ELGL member Luke Floyd (LinkedIn and Twitter) writes about the tricks-of-the-trade of social media. Luke Floyd works for BoardSync and is writing a book about advancing your organization via social media.
When it comes to curating content and finding prospects to share it with, sorting through your Twitter feed can make you want to pull your own hair out. Depending on who is running your follow/un-follow strategy, you might never know who will show up in your Twitter feed. As a result, sorting through the mess of semi-related content becomes a time-waster and kills your desire to use Twitter. Who wants to read about that lowly data scientist’s fiasco with (name redacted) airline, when he’s only showing up in your feed because he tweeted about #bigdata once!
Lists keep you sane; you need to have a way to corral users into a single area, so that you can easily glean information.
For prospecting, curating value-adding content, and target research, using Twitter lists through an automated process is absolutely essential. As a brief background, Twitter lists have a few different components. (As we say in the military, I’m going to break this down Barney-style for you, so if you already know how to create/maintain lists manually, feel free to skip ahead.)
Note: ELGL has a number of Twitter lists including one with each of our members who are on Twitter. We also use Twitter lists for conferences that we attend or host.
Create a list manually
Users can be placed on a list manually or through the use of automation.
- To place a user on a list manually, you’ll first need to create a list.
- In the upper right hand corner of your screen, you’ll see your profile picture; clicking on that will make a menu drop down.
- From that menu, select ‘lists.’ From the ‘lists’ screen, on the right hand side click ‘create new list.’
- Once you’ve created your list, find a user that you want to place on the list.
- From their profile, clicking on the cog by the ‘follow/following’ button will drop down a menu; click on ‘add or remove from lists…’
Pretty simple, no? As you can see, that process was pretty involved, especially if you’re trying to add 300-500 people to lists at a time. As such, automating this process is an absolute must.
Create a list via automation
Whether it’s competition, conversation, or prospects, having a single list to turn to can easily help you manage your time and content wisely.
When automating the basic tasks in my social media life, I choose “If This Then That” (I have a whole post about the tool). If This Then That (IFTTT) is a solution that provides output actions based on pre-defined input triggers. It has a lot of cool features, from automatically turning your phone to ‘vibrate’ when you get to work or automatically logging receipts in Gmail to a spreadsheet for tax season.
Since I’m in govtech, I’ve built a recipe that I find suits my needs
- If: any user posts with ‘#govtech’
- Then: User gets placed on a public #GovTech list.
To use this list, simply change it to the search parameters you need and turn it on.
Public vs. Private lists
Lists can be public or private; when creating the list you decide the privacy setting. There are only a few scenarios where you want to make a list private; we’ll discuss those in a bit.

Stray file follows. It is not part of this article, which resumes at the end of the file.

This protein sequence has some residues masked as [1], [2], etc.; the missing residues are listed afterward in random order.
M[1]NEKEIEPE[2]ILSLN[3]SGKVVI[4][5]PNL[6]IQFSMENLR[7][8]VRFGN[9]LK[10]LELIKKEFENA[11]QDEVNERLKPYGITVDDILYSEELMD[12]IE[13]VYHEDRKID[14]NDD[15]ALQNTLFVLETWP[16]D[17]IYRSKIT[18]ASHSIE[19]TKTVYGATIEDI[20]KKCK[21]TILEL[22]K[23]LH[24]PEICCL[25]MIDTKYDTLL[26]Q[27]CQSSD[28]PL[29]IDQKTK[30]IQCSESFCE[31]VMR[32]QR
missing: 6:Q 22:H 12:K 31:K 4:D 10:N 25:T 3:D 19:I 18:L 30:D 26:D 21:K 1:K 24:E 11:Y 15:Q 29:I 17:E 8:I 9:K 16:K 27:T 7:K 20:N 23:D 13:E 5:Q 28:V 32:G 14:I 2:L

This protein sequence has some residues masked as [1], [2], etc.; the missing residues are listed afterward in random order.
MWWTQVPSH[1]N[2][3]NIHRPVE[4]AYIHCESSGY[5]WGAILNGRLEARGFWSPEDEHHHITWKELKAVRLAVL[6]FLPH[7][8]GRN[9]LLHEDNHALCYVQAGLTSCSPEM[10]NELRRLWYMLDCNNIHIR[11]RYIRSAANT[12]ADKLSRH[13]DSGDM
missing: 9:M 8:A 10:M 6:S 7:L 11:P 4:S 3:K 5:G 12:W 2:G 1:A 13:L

Public lists are great in establishing thought leadership. Want to be known as the gal that really excels at Hadoop? Create a list with only the top Hadoop innovators on it; as people recognize the value of the list, they will subscribe. Each subscriber is not only another potential addition to the list, but can also be a prospect, depending on your business model.
Public lists can also be used to solidify branding. Let’s say you’re a company that sells an outbound sales tool. All of your employees are potential advocates, so having a list that people can subscribe to is great for helping them get the full picture of your company. It also gives you a list of (hopefully) great content, which could attract people for the thought leadership mentioned above.
Private lists are generally used to monitor prospects, competition, or content unrelated to your brand. If your personal brand revolves around social media marketing, but you happen to be interested in banjos as well, you don’t necessarily need to set up a completely separate twitter account in order to enjoy your banjo nerd-dom; just make a private list that you peruse when you get the itch!
Twitter lists are an easy entry into building up your credibility as a thought leader or subject-matter expert.
For more complex uses, though, private lists are great at monitoring competition. This not only gives you the capability to see what content they’re promoting, it also allows you to monitor their conversations with potential deals. If they’re in a spat about their customer service with a ticked-off user, you could swoop in and save the day. One drawback to this is that you’d have to manually place each competitor that matters to you onto the list manually.
Give the current setup of Twitter, lists are the only way to use the platform in a time-efficient, sanity-saving fashion. Until it develops a ‘hide posts’ function similar to Facebook’s unfollow, building and maintaining engaging lists is your best next option to make Twitter work for you.